You should also see if there are any kid-friendly ballet performances being offered too. Sometimes they have special events for kids that include photo ops, demonstrations, and so on.
How to Choose the Right Ballet Performance for Your Family
Just like with anything, some ballets are better for kids than others. First of all, some may have mature content. I know, hard to believe, right? Most ballets will warn you before buying your tickets, and older ballets have plenty of info online aready.
There are basically three types of ballets you can choose from to take your kids to, here’s a breakdown of what you need to consider before booking.
This is your old school ballet stuff. Think Tchaikovsky (Nutcracker, Swan Lake, Sleeping Beauty) or popular ballets like Giselle, Coppélia, Don Quixote, La Bayadère, and so on. I don’t know anyone who hasn’t heard a song from at least one of these ballets.
Classical ballet is great because it’s so well known and in the pop culture. Kids appreciate the familiar beats of stories they already know.
For example, the song sung in Disney’s Sleeping Beauty Once Upon a Dream was adapted from Tchaikovsky’s ballet of the same name. Kids who have seen the movie will have an immediate connection both story and musically to the ballet.
On the other hand, classical ballet is arguably the most boring. Usually the choreography, costumes, and sets are more traditional. Some companies reimagine the classics, but they are still rooted in tradition at their core.
In short, if you want the traditional ballet experience, choose a classical ballet.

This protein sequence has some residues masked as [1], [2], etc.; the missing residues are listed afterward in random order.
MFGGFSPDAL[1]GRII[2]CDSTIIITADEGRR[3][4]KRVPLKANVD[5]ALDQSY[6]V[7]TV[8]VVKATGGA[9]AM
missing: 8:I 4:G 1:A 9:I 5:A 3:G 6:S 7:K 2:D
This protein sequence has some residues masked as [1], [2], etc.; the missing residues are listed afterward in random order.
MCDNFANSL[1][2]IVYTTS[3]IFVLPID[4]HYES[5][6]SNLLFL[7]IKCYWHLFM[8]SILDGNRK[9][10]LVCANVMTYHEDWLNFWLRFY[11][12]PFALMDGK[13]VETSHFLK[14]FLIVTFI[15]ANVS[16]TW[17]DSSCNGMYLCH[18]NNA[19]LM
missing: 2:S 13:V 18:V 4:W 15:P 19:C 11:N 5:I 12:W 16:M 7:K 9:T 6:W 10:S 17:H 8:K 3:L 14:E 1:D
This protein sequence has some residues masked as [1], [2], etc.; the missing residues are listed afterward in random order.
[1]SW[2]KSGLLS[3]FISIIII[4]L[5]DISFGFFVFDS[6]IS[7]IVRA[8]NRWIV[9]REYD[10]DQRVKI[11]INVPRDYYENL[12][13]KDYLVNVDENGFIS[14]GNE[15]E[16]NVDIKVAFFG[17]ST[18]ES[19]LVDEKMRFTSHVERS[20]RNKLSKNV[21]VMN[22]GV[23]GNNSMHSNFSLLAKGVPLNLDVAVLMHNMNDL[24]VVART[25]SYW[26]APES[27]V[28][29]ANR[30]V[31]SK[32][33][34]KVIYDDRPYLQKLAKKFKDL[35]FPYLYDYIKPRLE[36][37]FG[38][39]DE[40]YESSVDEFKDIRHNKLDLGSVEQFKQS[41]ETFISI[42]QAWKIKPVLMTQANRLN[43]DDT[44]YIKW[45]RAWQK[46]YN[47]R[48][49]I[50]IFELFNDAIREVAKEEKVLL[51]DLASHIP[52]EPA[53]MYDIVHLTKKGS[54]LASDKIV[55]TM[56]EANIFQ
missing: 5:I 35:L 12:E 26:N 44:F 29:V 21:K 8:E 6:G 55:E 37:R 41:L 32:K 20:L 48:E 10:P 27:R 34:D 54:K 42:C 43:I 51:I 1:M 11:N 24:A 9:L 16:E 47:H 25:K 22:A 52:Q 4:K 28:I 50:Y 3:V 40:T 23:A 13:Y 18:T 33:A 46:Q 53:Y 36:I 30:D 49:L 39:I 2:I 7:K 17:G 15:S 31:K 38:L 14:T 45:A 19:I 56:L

Obviously we didn’t stop writing ballets in the 1800s and that’s where modern ballet comes in. These are usually newer or brand new productions either adapted from an existing story or written as a whole new one.
Although modern ballet can have traditional elements, the costumes, score, sets, and story are all designed for the audience of today. These are the ballets where you see unique artistic expression, drama, and even humour.
The music is sometimes non-classical style. For Example, I once saw a ballet choreographed entirely to Elton John music.
Modern ballet also often adds lyrical and modern dance styles to their choreography so you end up with a performance that feels more expressive than with rigid ballet dance.
This of course has its drawbacks, though. Modern ballets aren’t necessarily more enjoyable or interesting. If it’s debut ballet, you may not have reviews to draw from to decide if it’s worth going to.
Unlike classical ballets that are still around because they stood the test of time, modern ballet is just that: something new. With kids, new isn’t always better.
In short, choose modern ballet for a lighter, more interesting show but make sure you check out the reviews beforehand.
Ballet for Kids
They absolutely make ballets that are designed for kids! This show isn’t popular anymore but when my daughter was four I took her to see Angelina Ballerina at the opera house in Sydney, Australia. It was an amazing kid-friendly performance that took the beats and presented them with a kid-friendly story and costumes.